12th Sunday of Ordinary Time, Cycle C - June 23, 2013

12th Sunday in Ordinary Time
Cycle C
June 23, 2013     4:00pm, 5:30pm, 7:30am 

Saint Margaret Parish, Bel Air

The Laws of Checkers

One day some young Jewish students were supposed to be studying the Torah.

As you know, the Torah is the core religious law in the Hebrew Scriptures.  Well, instead of studying, these students are playing a game of checkers and unexpectedly, the rabbi walks into the study hall. 

The rabbi surprisingly just smiles and tells them not to be ashamed.  He even says that they can always be studying the law, wherever they find it, even in a game of checkers.

The rabbi then goes on to tell the students the three laws or rules of checkers.  First, you must make only one move at a time. 

Second, you must only move forward, not backward.  And third, when you reach the last row, then you may move in either direction, forward or backward. 

At first, these students just stare at the rabbi, but eventually they realize that the rules of checkers are really spiritual rules for life.  Today Jesus offers us some rules and these parallel the three rules of checkers.

Rule 1: One Move at a Time

Rule 1 in checkers says that we are to make only one move at a time.

Jesus wants us to live with mindfulness, with an awareness of the here and now.  And in that sense, he wants us to make only one move at a time.

Jesus doesn’t want us pulled in so many directions that we are not focused on what we are doing or the person we are with right now.  This is one reason why he asks his disciples, “Who do you say that I am?” 

Jesus is interested in our individual experience of him.  He wants us to live with a sense of God and an awareness of him.

Jesus wants us to do whatever we are doing right now with an awareness of who he is and of what God is calling us to be.  He wants us, in this way, to live with mindfulness and make only one move at a time.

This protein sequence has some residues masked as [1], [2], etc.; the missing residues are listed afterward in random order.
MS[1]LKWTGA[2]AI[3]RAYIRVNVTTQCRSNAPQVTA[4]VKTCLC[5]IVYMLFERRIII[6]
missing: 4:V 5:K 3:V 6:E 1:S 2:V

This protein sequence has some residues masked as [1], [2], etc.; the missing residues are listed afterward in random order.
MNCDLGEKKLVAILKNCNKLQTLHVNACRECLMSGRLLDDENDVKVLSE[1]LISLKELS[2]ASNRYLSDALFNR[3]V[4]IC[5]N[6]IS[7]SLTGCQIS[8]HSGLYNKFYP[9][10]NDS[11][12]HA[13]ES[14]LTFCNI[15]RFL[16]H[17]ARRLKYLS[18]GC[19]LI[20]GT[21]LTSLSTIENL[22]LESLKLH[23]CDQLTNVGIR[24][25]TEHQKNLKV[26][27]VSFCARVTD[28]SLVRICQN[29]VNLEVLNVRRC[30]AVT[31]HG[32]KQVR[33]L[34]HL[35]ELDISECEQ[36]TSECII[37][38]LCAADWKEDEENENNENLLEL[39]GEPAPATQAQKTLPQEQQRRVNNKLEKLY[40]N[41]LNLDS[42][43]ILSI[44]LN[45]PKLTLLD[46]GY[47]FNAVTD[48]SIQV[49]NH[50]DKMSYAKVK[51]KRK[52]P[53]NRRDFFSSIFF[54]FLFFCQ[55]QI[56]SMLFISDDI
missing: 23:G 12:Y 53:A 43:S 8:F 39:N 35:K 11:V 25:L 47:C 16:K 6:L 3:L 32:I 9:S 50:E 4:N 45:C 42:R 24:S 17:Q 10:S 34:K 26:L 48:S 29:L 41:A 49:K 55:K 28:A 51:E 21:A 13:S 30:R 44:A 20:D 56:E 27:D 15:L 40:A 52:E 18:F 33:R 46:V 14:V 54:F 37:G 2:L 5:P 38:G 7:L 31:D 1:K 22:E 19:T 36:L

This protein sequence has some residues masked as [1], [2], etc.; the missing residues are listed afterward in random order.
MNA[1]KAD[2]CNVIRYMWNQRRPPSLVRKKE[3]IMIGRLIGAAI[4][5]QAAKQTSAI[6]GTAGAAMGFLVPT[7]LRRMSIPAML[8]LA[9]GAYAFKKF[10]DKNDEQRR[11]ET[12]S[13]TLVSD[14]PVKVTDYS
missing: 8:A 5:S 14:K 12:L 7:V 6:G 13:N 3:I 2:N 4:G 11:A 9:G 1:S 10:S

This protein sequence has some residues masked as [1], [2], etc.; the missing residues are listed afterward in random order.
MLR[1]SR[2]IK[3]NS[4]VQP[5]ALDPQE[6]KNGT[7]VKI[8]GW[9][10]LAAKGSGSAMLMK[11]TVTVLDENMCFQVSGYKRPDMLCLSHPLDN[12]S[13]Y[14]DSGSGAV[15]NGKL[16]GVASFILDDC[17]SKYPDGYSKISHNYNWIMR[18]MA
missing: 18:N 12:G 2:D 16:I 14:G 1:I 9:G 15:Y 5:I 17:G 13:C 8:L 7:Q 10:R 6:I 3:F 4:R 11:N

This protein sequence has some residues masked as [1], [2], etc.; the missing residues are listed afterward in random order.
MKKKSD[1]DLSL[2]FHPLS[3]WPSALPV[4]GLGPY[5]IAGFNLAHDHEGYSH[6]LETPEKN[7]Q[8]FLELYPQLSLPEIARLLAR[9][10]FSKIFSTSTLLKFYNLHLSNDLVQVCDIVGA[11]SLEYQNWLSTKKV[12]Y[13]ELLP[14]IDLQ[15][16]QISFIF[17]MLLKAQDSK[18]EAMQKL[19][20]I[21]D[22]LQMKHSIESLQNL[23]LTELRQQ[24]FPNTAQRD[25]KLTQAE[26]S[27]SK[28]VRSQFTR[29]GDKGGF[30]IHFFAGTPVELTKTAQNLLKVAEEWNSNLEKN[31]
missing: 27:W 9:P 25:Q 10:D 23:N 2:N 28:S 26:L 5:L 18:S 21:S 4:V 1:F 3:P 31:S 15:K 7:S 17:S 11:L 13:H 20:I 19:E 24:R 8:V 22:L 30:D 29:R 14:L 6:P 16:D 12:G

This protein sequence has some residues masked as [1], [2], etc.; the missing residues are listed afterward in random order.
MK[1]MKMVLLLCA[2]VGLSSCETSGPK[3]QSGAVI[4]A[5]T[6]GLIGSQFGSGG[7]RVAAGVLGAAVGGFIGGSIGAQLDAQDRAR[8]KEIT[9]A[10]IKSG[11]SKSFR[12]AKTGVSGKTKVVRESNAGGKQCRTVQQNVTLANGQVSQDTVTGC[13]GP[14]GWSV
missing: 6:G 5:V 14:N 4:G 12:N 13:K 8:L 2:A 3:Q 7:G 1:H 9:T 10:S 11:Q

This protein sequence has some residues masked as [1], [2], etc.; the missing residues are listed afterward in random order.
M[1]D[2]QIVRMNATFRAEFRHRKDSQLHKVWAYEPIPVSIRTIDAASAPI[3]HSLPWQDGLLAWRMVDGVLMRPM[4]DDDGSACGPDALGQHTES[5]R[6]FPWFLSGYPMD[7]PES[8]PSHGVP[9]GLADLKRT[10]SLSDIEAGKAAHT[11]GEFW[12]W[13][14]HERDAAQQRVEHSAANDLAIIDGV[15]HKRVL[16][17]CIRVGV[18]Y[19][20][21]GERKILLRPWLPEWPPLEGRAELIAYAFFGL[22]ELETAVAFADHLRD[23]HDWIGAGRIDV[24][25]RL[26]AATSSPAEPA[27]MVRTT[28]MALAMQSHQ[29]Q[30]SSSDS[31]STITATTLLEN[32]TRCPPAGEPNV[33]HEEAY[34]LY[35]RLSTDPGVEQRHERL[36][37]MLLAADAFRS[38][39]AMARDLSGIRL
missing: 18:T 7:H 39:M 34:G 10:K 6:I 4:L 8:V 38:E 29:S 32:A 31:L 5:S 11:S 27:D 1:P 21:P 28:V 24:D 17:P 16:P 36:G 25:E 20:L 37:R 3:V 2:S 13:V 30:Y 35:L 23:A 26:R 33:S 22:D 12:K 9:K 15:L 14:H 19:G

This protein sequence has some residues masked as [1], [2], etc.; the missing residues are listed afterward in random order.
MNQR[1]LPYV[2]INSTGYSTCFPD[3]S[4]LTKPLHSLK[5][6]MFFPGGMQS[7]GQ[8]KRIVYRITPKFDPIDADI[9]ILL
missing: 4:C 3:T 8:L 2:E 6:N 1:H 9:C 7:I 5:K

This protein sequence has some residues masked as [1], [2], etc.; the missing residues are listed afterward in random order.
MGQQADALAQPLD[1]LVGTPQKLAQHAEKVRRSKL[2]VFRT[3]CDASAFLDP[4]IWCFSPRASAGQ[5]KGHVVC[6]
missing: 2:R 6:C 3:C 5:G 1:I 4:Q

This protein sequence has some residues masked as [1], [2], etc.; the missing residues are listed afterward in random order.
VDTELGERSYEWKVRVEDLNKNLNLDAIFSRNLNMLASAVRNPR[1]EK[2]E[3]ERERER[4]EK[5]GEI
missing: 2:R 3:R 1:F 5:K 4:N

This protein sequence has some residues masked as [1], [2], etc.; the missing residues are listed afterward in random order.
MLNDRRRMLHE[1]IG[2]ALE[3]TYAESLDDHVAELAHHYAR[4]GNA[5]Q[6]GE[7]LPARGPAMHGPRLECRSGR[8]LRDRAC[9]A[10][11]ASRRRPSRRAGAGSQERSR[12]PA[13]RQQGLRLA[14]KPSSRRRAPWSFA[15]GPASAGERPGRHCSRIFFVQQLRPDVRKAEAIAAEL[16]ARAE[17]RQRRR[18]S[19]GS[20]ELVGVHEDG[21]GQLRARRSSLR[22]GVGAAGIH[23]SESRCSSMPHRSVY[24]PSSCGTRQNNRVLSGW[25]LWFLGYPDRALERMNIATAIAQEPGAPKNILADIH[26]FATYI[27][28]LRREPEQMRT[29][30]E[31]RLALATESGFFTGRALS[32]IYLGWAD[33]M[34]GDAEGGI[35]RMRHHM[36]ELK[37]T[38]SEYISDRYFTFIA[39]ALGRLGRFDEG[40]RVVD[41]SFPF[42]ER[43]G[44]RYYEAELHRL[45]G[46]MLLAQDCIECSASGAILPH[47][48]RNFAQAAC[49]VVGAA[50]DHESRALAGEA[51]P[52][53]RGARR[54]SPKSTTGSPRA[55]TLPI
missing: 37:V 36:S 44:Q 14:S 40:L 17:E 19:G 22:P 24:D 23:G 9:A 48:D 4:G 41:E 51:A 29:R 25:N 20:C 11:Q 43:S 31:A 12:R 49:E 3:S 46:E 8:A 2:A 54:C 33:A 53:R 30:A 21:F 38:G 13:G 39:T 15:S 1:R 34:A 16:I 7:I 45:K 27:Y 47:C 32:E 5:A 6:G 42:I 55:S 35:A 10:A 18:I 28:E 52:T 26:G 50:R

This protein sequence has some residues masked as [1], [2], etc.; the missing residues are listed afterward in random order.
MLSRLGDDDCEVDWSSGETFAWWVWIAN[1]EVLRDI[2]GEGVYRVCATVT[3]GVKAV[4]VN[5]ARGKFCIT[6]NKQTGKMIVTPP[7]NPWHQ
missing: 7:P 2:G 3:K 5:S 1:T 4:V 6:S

Rule 2: Move Only Forward

Rule 2 in checkers says that we are to move forward, not backward. 

Jesus calls us to move forward in the sense of making sure that everything we do leads us to God.  This is what he means when he calls us to “take up our cross and follow him.”

“Taking up our cross” means that we make choices that are consistent with Jesus’ teaching.  As you know, a cross is made up of two pieces of wood that intersect with one another.

The cross stands for a crossroads and it means that we can go one way or the other.  It is a symbol of decision.

So we might decide not to talk negatively about someone who has offended us but instead to pray about the situation or talk through our feelings directly with that person.  This is an example of deciding to move forward and grow closer to God. 


Rule 3: Last/First Row

Finally, Rule 3 in checkers says that when we reach the last row, we can move in either direction, forward or backward.

It is amazing how many of Jesus’ sayings speak of going to the last row.  For example, “Deny yourself.  Whoever lose their life for my sake will save it.  The last will be first.”

Jesus is saying that giving of ourselves for him will sometimes make us last.  This is why the last row is the most important.

This might simply mean that we spend some time with a neighbor who is grieving the loss of her husband. Or it might mean that we volunteer some of our time to teach religion to the children here at the parish.

The result of doing these things is that we end up experiencing more and more of that fulfillment or fullness of life that Jesus promises.  It is like getting to the last row in checkers where we will be free and fully alive.


So, the rules of the simple game of checkers help us to appreciate some of Jesus’ rules on discipleship.

Saturday, June 8, 2013

10th Sunday of Ordinary Time, Cycle C - June 9, 2013

10th Sunday of Ordinary Time

Cycle C
June 9, 2013   5:30pm, 7:30 and 9:00am Masses